I’m heading back to work on the literary bus, the 506. I call it the literary bus because if you’re so inclined you can read or write an entire book on this route. It circumnavigates the world to get me to the office at University. If anyone reads on the bus they must be doing so on their iPhones and Androids. I don’t read enough!

Apart from dipping into some obscure intellectual meanderings, this year I read an English translation of Gustave Flaubert’s Madame Bovary: Provincial Lives and George Orwell’s Down and Out In Paris and London.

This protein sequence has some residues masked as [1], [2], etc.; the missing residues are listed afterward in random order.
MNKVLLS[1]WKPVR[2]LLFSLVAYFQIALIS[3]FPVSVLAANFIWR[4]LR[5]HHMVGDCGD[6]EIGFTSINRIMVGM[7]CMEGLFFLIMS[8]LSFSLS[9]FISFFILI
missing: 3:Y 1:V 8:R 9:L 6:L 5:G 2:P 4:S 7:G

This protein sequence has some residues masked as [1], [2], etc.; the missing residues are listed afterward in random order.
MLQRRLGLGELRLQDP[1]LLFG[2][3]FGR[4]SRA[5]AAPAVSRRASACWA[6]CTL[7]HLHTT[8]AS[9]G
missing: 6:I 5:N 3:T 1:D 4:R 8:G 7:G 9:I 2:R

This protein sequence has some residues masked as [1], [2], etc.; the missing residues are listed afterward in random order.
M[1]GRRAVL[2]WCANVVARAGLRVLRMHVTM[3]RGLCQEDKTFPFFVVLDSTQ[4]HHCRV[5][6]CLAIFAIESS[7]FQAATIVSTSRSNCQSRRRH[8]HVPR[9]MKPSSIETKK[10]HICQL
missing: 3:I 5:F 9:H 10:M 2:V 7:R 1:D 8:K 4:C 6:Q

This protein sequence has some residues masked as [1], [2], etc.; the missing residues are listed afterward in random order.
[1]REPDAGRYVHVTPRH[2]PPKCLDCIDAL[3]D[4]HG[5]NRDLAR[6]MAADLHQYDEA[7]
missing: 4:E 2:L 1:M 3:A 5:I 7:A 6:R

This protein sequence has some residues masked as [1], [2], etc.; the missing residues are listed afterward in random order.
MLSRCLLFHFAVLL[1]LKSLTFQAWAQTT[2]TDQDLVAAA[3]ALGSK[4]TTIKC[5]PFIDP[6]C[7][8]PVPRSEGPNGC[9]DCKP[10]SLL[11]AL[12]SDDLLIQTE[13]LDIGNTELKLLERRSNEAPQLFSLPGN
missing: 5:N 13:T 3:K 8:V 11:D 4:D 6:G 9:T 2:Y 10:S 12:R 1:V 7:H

In the forward to Madame Bovary, the reader is reminded that it’s the first modern novel. That’s not why I read it though. I read it because a dear friend had recommended it. And also because I am conscious that reading Flaubert is a good cultural credential to have up one’s sleeve. Anyhow the book is basically about how intimacy constrains individual expressivity and vice versa. At its heart is a fundamental question: Is love between two people possible without clipping each other’s wings? For most of us a stifling relationship is the insurance policy we reluctantly take out against the social stigma of being single – and financially insecure. “He’ll do” or “she’ll do” we confide to our selves. Bovary’s sin is that like Icarus she flies too close to the sun, plunging precipitously into the abyss. I won’t spoil the novel by delving into its guts, other than to say it involves adultery, perfidy and other sins ending in y.